Experts and other archaeologists in Mexico are very excited, to say the least. They have uncovered a network of at least 2,000 pre-Hispanic ruins among the many clusters of artefacts along a route that has been proposed by Mexican president Andres Manuel Lopez Obrador.
Simply put, these archaeology experts have made a discovery that is going to put everything we know about Ancient Mexico on its head. Most of the newly-discovered artefacts are along the president’s disputed “Maya Train” project of the Yucatan peninsula.
Of course, the product by the Mexican president was considered controversial too because some of these scientists have discovered sincerely matched “archeological monuments” along at least 277 miles along the president’s proposed route.
The latest laser elevation data showed that there were at least 2,187 “monuments” along this planned track. Many of these findings are brand new to the experts as well.
Of course, when we talk about Mexican pre-history, it’s important that we fully define just what we mean by “monuments”, simply because that term can mean quite a few different things. For example, it could mean the remains of a pre-Hispanic home, but it also could mean a carved stone artefact.
Moreover, it could also mean that archaeologists are studying the remains of a temple platform. Indeed, there were at least 91 larger structures such as pyramids, temples, and other platforms uncovered, and that’s just according to Mexico’s National Institute of Anthropology and History!
Of course, this is a big difference from Mayan houses, which really weren’t all that substantial. They usually consisted of a stone base which would then be topped off by either a wooden or thaft structure.
Experts in Mexico said Wednesday they have detected more than 2,000 pre-Hispanic ruins or clusters of artefacts along the proposed route of the president’s controversial “Maya Train” project on the Yucatan peninsula. https://t.co/N2uttdeGdp
— Sumiko Keil TV (@mkanahy88) October 15, 2020
The institute did publish a report regarding this issue, and they even weighed in on the train building project. While they didn’t necessarily either support or condemn the train construction project, they also noted that the buildings would need to take care to “specific measures” to make sure that none of these artefacts would ultimately be damaged. However, they did not say whether certain parts of the route would have to be changed.
In July, President Andres Manuel Lopez Obrador started off on the construction of his “Maya Train”, which is a pet project of his that is supposed to extend almost 950 miles and will consist of a rough loop shape around the Yucatan Peninsula.
The main goal of this train is to connect the Mexican Caribbean resorts to the great majority of the interior stations within the Peninsula.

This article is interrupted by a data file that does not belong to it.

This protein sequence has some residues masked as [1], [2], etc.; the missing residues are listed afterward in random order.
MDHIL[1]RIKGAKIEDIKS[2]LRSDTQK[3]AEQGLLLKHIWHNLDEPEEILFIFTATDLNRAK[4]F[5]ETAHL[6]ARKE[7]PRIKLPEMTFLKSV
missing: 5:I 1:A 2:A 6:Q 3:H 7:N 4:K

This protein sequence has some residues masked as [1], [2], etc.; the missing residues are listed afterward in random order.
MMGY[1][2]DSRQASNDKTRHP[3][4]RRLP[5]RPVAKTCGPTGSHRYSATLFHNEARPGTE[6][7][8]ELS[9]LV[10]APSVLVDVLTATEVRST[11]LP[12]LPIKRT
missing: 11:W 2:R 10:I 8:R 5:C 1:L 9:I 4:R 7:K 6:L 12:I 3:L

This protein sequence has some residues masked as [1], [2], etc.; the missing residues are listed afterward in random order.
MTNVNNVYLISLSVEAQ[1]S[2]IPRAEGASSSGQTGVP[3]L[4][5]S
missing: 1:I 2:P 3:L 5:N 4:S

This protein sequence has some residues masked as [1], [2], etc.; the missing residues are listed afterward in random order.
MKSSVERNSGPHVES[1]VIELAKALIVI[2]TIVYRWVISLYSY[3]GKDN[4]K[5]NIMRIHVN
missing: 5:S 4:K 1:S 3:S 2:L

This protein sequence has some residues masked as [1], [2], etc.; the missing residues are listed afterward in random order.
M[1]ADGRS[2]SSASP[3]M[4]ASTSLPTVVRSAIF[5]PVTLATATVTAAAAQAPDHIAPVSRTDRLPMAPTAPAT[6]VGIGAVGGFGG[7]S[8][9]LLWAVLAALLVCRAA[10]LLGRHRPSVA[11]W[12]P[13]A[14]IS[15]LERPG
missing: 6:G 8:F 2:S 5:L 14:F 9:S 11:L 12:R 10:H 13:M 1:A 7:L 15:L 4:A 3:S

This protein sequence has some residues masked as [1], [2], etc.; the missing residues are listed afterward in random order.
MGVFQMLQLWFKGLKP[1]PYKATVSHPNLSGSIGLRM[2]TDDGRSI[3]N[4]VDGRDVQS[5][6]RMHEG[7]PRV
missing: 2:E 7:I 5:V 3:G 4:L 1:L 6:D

There are at least fifteen of them, and the proposed cost of the entire project has been estimated at $6.8 billion. However, critics say that the cost will wind up being much higher.
The critics of President Lopez Obrador are now weighing in, and their main argument is that Obrador rammed this legislation through without fully considering a number of different variables.
These would include the sinkhole caves called cenotes, the effects this project would have on the environment, and yes, the effect this train project would ultimately have on the Mayan ruins.
While there are stretches of the route that already have tracks, experts are extremely concerned about other areas that have been largely untouched for decades, if not centuries.
For example, there are a few valid arguments that some of the tracks will push through sensitive jungle terrain. Additionally, some are concerned that the land would be disturbed because of the need to update tracks and the construction of new railway stations.
There have even been a few Mayan communities that are fairly miffed about his project. Indeed, there have even been a few that have filed suit against President Lopez Obrador in order to stop the project. Another chief complaint of theirs is that they weren’t fully consulted regarding the project, nor did they receive any benefits. Naturally, they are also concerned about the possibility that some of these historical sites will be disturbed.
You see, experts use the LiDAR system for these and other projects. It stands for Light Detection and Ranging. This method involves shooting a pulsed laser at the ground so that the viewer can get a high-resolution detailed image of the ground, even if it has some dense vegetation.
Of course, the empire that the Mayas constructed was something to be proud of. It was a sprawling system of city-states across Central America and the Yucatan between 2,000 B.C. and 900 A.D. Many of their descendants still live on the peninsula! What do you think about this unique (and historic) story?